Brexit deal is insufficient for UK auto sector

(Bloomberg) – The auto industry averted disaster when the UK and the European Union sealed a post-Brexit trade deal, but not soon enough to prevent automakers from announcing factory closures and canceling plans to make multiple vehicles new to the country.

Still more damage could be seen, even with the deal reached last week. Carmakers, including, could have a hard time getting some UK-built models to qualify for duty-free export to the European Union, while also assessing whether they source enough components locally. The costs associated with having to switch suppliers, and the burden of customs declarations, certifications, and audits may still end up convincing auto companies that it is better to invest elsewhere.

“This is still a small deal with significant implications and costs for the automotive industry,” said David Bailey, professor of business economics at the Birmingham School of Business in England. “Much will depend on the degree of flexibility allowed and the degree of gradual introduction.”

The Brexit deal eliminates the risk of widespread exodus, but it could still be insufficient for automakers with very little room to bear more spending. Any other consequence could have big implications for the UK economy. The country’s auto industry employs more than 860,000 people, of which more than a fifth work in vehicle and parts factories. Automakers shipped 42.4 billion pounds ($ 57 billion) of cars and components overseas last year, 13% of the nation’s total exports.

The domestic market is unlikely to make up for any lost sales abroad. Enrollments had already fallen for three consecutive years before being decimated by the pandemic, registering a 31% drop through November.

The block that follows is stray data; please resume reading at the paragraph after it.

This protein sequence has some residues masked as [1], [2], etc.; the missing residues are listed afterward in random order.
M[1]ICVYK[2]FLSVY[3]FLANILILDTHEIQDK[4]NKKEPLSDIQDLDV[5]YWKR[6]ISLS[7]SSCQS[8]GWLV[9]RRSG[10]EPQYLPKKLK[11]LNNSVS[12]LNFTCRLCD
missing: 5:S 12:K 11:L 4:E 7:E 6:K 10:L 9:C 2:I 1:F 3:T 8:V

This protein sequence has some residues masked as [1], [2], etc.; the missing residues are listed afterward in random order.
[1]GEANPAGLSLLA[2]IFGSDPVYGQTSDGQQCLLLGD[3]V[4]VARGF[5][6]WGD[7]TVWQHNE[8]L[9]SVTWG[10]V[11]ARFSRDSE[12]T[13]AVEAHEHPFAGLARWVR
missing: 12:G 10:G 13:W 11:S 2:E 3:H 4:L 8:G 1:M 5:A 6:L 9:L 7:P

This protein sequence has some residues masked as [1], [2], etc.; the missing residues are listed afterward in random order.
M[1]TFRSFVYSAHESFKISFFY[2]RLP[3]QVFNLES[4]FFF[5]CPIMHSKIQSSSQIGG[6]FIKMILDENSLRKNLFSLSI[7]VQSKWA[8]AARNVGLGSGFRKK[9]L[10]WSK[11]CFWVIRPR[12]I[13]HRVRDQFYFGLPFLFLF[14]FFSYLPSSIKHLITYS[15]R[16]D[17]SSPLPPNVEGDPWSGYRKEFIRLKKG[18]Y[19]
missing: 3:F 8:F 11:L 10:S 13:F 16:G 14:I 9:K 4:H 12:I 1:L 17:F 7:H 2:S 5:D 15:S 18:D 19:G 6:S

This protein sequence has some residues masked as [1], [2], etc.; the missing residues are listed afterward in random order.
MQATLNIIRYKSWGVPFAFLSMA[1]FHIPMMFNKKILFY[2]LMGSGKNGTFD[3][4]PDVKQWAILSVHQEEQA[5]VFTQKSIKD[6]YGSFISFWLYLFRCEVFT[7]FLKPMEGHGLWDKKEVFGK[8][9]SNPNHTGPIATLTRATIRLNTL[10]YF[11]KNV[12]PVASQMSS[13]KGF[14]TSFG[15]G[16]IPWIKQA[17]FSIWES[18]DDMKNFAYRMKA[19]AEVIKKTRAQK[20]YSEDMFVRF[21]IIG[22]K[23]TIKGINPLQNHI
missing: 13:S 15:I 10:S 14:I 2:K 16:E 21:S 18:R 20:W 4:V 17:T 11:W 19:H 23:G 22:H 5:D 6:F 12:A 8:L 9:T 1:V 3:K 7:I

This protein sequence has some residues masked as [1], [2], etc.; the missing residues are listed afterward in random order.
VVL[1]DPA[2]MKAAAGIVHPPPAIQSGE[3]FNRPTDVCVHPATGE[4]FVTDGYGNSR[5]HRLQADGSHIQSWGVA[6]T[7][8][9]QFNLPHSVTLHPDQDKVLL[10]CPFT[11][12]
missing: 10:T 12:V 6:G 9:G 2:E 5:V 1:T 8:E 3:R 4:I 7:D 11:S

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Carmakers’ tariff requirements in the future may be affected by their plans to bring more of their battery supply chains to the region. Electric vehicles will have an additional six years for their foreign components to fall below 45%, while the threshold for gasoline and diesel cars will be imposed immediately.

“The deadlines underscore the urgent need for the Government to create the conditions that will attract large-scale battery manufacturing to the UK and transform our supply chains,” said Mike Hawes, Chief Executive Officer of the UK Automotive Industry Trade Group. Kingdom, called the Society of Motor Manufacturers and Traders. “Improving the competitiveness of the UK will be essential to help mitigate the additional costs and burdens caused by our new business relationship.”

‘Green light’

Other automakers have postponed investments in UK plants pending the outcome of trade talks.

“The deal is now expected to give the green light to big investments in the UK that had stalled amid Brexit uncertainty,” said Bailey, a professor at Birmingham Business School. “There will be additional costs for the industry in terms of non-tariff barriers, but things could have been much worse.”

Nota Original:Brexit Deal Is Too Little, Too Late for U.K.’s Car Industry (1)

©2020 Bloomberg L.P.

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